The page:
In a staff memo on March 7th, Disney CEO Bob Chapek said, “corporate statements do very little to change outcomes or minds,” and are instead, “often weaponized by one side or the other to further divide and inflame.” He said the company’s films and programs “are more powerful than any tweet or lobbying effort.”

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During a shareholders meeting on March 9th, Chapek changed his tune, saying that the company was “opposed to the bill from the outset,” and that he talked with Governor DeSantis “to express our disappointment and concern that if legislation becomes law, it could be used to unfairly target gay lesbian, nonbinary and transgender kids and families.” 

Disney’s LGBT+ employees and staff opposed to the bill have been staging daily walkouts in an effort to compel Disney (which identifies as an LGBTQ+-friendly workplace) to “protect employees and their families in the face of such open and unapologetic bigotry,” as well as to pressure Disney to cease all campaign donations to state officials who helped pass the bill. Protesting employees have also demanded that Disney leadership publicly commit to an action plan that protects employees from anti-LGBTQ+ legislation.

On March 11, Chapek announced that Disney would “immediately” begin supporting efforts to combat similar legislation in other states and will pause “all political donations” in the state pending a review of the company’s political giving, conceding that the company failed to “be a stronger ally in the fight for equal rights.”

More recently, after the bill had already passed, and following weeks of protests, Chapek says he spoke with Governor DeSantis and has asked for a meeting with his office and LGBTQ+ staff from Disney.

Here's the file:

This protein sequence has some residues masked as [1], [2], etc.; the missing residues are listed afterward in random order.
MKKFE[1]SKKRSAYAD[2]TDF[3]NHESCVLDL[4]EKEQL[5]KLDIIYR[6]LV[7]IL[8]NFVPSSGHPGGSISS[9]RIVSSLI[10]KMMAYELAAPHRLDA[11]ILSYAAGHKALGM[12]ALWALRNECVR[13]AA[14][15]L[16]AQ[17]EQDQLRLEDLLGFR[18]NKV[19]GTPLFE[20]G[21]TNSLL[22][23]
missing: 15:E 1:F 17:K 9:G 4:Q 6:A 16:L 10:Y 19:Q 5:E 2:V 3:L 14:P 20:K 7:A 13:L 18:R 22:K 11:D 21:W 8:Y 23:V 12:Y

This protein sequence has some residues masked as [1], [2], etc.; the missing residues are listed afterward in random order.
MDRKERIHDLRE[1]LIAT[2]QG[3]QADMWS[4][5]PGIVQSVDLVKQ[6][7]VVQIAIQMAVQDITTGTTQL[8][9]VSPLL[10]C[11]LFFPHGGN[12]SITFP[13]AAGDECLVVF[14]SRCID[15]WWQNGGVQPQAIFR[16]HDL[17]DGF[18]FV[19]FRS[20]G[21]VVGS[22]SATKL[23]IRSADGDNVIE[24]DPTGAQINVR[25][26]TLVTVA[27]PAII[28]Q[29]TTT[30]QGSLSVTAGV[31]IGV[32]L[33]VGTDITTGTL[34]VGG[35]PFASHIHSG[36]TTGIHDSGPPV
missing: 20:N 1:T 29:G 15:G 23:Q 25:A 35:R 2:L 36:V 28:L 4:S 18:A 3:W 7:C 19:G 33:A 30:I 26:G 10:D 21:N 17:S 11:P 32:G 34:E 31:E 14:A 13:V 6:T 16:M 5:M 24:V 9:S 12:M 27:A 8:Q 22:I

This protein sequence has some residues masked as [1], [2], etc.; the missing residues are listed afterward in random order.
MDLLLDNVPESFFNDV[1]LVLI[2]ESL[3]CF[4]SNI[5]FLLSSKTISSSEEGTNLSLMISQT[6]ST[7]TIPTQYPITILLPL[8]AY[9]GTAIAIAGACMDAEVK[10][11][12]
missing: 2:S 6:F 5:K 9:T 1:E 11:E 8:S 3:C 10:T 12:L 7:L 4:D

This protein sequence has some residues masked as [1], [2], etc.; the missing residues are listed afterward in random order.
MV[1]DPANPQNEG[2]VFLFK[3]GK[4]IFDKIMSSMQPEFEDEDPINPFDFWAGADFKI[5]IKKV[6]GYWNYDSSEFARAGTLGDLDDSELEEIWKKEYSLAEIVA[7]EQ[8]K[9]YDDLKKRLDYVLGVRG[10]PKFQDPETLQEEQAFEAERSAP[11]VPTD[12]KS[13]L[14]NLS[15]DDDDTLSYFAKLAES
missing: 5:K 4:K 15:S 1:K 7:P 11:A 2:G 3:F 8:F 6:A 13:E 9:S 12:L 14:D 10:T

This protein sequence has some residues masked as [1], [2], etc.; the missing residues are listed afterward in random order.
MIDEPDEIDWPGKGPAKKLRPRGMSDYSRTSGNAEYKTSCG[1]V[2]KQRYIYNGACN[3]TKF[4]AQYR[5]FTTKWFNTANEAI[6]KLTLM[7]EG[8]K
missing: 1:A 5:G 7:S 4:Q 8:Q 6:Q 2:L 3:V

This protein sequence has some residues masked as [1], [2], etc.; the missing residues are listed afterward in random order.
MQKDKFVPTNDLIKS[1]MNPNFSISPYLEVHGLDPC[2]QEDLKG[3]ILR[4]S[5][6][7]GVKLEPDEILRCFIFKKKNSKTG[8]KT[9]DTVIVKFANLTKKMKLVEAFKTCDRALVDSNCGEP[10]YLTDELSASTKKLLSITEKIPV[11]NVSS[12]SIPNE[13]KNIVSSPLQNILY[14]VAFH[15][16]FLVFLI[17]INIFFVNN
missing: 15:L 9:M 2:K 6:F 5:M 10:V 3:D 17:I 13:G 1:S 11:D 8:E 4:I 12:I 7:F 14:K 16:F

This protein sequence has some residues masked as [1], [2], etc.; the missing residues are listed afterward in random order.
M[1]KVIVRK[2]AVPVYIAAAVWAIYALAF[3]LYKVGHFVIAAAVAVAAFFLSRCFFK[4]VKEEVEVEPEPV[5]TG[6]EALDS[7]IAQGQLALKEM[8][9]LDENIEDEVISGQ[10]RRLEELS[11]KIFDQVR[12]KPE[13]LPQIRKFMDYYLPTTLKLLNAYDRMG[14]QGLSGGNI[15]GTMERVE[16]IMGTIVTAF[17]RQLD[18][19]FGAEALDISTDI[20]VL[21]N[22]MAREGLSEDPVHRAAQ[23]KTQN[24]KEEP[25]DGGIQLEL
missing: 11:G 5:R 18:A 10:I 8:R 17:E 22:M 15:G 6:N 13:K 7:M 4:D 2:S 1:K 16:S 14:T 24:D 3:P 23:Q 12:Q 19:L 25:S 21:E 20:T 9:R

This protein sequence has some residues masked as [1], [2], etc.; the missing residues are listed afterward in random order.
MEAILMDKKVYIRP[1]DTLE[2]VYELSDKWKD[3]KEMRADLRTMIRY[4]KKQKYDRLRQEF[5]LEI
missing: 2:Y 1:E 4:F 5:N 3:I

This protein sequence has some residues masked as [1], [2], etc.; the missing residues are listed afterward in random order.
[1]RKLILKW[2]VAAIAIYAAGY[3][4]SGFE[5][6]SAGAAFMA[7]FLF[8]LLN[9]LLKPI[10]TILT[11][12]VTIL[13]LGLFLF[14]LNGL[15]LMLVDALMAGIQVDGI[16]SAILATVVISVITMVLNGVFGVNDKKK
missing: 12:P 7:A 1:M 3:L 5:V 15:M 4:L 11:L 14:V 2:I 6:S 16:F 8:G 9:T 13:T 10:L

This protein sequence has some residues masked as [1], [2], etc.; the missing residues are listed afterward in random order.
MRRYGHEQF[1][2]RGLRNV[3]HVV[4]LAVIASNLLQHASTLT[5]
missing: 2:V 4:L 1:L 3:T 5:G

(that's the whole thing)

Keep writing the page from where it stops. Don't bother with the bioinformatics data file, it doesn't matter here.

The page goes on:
In hearing this latest news, Benjamin Siemon, an LGBTQ animation writer at Disney, tweeted, “We’ve heard apologies which is important but as Disney employees we have not heard any specific policies that help alleviate our worries that the company is just temporarily placating its LGBTQ+ employees & only pausing political donations until the media stops paying attention.”

Disney, Hollywood and the Importance of Celebs Speaking Truth to Power 

Zach Braff and Gabrielle Union in Cheaper by the Dozen on Disney

Union, whose stepdaughter Zaya Wade identifies as transgender, has zero regrets about the comments she made on the red carpet and has since held her ground. As a recent guest on the “Keep It” podcast, she said she wasn’t concerned about retaliation from Disney.

“I was very clear about my thoughts about Disney funding hate and oppression…” she said. “I don’t know if they might murder off my character on Cheaper by the Dozen … Luckily, there’s enough other companies willing to hire me, knowing that I tell the truth, and I will not be held back by fear [of taking] my career away. I’m Black in Hollywood. What does that even mean?”